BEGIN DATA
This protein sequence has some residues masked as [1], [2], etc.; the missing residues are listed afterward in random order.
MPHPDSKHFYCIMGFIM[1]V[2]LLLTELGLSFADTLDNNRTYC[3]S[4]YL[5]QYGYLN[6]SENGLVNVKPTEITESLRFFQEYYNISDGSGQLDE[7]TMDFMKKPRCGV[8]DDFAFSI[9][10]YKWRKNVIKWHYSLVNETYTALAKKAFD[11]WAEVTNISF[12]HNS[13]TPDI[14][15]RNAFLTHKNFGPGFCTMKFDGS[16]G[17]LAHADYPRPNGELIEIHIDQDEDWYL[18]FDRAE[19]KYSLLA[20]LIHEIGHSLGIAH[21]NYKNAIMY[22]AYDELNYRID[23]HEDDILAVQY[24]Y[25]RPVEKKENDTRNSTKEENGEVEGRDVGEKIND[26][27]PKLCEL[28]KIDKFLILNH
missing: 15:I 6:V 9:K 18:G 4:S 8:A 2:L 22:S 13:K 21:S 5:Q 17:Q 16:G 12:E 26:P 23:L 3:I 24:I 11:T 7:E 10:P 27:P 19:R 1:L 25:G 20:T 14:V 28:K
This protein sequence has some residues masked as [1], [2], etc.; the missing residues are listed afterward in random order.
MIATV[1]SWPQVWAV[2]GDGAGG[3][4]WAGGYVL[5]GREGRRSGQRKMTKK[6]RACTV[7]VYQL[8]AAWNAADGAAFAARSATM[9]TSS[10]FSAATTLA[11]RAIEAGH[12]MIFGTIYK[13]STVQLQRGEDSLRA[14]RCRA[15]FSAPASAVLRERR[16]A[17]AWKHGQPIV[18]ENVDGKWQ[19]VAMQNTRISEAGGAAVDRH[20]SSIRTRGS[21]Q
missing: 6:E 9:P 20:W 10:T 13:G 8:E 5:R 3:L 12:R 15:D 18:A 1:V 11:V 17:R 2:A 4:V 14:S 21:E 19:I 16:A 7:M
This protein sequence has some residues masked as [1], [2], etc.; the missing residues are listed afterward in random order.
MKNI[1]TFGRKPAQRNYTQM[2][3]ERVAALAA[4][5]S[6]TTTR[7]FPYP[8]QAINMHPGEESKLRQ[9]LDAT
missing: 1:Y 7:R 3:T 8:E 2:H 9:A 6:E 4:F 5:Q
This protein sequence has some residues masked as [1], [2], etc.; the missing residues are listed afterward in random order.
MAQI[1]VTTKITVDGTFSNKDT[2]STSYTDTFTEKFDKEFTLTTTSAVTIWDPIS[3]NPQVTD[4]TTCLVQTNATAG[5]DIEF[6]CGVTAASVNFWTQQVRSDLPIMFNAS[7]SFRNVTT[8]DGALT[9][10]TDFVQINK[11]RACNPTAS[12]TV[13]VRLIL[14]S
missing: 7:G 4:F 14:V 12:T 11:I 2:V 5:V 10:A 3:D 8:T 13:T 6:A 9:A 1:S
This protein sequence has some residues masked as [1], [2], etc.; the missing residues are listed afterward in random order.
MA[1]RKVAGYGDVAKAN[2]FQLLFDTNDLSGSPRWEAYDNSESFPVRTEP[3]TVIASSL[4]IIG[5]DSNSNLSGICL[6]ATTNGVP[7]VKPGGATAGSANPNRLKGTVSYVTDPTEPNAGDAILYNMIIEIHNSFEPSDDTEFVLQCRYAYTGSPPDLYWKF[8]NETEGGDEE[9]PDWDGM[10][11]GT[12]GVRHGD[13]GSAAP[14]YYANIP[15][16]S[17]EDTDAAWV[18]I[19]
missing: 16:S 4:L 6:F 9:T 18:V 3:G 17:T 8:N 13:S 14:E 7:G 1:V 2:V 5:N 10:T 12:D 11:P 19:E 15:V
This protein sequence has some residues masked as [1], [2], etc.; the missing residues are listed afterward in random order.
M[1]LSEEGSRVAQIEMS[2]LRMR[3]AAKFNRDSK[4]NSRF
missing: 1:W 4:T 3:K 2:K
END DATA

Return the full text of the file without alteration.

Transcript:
This protein sequence has some residues masked as [1], [2], etc.; the missing residues are listed afterward in random order.
MPHPDSKHFYCIMGFIM[1]V[2]LLLTELGLSFADTLDNNRTYC[3]S[4]YL[5]QYGYLN[6]SENGLVNVKPTEITESLRFFQEYYNISDGSGQLDE[7]TMDFMKKPRCGV[8]DDFAFSI[9][10]YKWRKNVIKWHYSLVNETYTALAKKAFD[11]WAEVTNISF[12]HNS[13]TPDI[14][15]RNAFLTHKNFGPGFCTMKFDGS[16]G[17]LAHADYPRPNGELIEIHIDQDEDWYL[18]FDRAE[19]KYSLLA[20]LIHEIGHSLGIAH[21]NYKNAIMY[22]AYDELNYRID[23]HEDDILAVQY[24]Y[25]RPVEKKENDTRNSTKEENGEVEGRDVGEKIND[26][27]PKLCEL[28]KIDKFLILNH
missing: 15:I 6:V 9:K 18:G 4:S 8:A 2:L 22:S 13:K 21:S 5:Q 17:Q 16:G 12:E 26:P 23:L 3:I 24:I 11:T 7:E 10:P 27:P 19:R 1:L 25:G 20:T 14:V 28:K
This protein sequence has some residues masked as [1], [2], etc.; the missing residues are listed afterward in random order.
MIATV[1]SWPQVWAV[2]GDGAGG[3][4]WAGGYVL[5]GREGRRSGQRKMTKK[6]RACTV[7]VYQL[8]AAWNAADGAAFAARSATM[9]TSS[10]FSAATTLA[11]RAIEAGH[12]MIFGTIYK[13]STVQLQRGEDSLRA[14]RCRA[15]FSAPASAVLRERR[16]A[17]AWKHGQPIV[18]ENVDGKWQ[19]VAMQNTRISEAGGAAVDRH[20]SSIRTRGS[21]Q
missing: 6:E 9:P 20:W 10:T 13:G 8:E 5:R 3:L 12:R 15:D 18:A 1:V 11:V 17:R 2:A 4:V 14:S 21:E 19:I 16:A 7:M
This protein sequence has some residues masked as [1], [2], etc.; the missing residues are listed afterward in random order.
MKNI[1]TFGRKPAQRNYTQM[2][3]ERVAALAA[4][5]S[6]TTTR[7]FPYP[8]QAINMHPGEESKLRQ[9]LDAT
missing: 1:Y 7:R 3:T 8:E 2:H 9:A 6:E 4:F 5:Q
This protein sequence has some residues masked as [1], [2], etc.; the missing residues are listed afterward in random order.
MAQI[1]VTTKITVDGTFSNKDT[2]STSYTDTFTEKFDKEFTLTTTSAVTIWDPIS[3]NPQVTD[4]TTCLVQTNATAG[5]DIEF[6]CGVTAASVNFWTQQVRSDLPIMFNAS[7]SFRNVTT[8]DGALT[9][10]TDFVQINK[11]RACNPTAS[12]TV[13]VRLIL[14]S
missing: 7:G 4:F 14:V 12:T 11:I 2:V 5:V 10:A 3:D 8:T 13:T 6:A 9:A 1:S
This protein sequence has some residues masked as [1], [2], etc.; the missing residues are listed afterward in random order.
MA[1]RKVAGYGDVAKAN[2]FQLLFDTNDLSGSPRWEAYDNSESFPVRTEP[3]TVIASSL[4]IIG[5]DSNSNLSGICL[6]ATTNGVP[7]VKPGGATAGSANPNRLKGTVSYVTDPTEPNAGDAILYNMIIEIHNSFEPSDDTEFVLQCRYAYTGSPPDLYWKF[8]NETEGGDEE[9]PDWDGM[10][11]GT[12]GVRHGD[13]GSAAP[14]YYANIP[15][16]S[17]EDTDAAWV[18]I[19]
missing: 16:S 4:L 6:F 9:T 18:V 3:G 17:T 8:N 13:S 14:E 7:G 1:V 2:V 5:N 10:T 12:D 11:P 19:E 15:V
This protein sequence has some residues masked as [1], [2], etc.; the missing residues are listed afterward in random order.
M[1]LSEEGSRVAQIEMS[2]LRMR[3]AAKFNRDSK[4]NSRF
missing: 1:W 4:T 3:K 2:K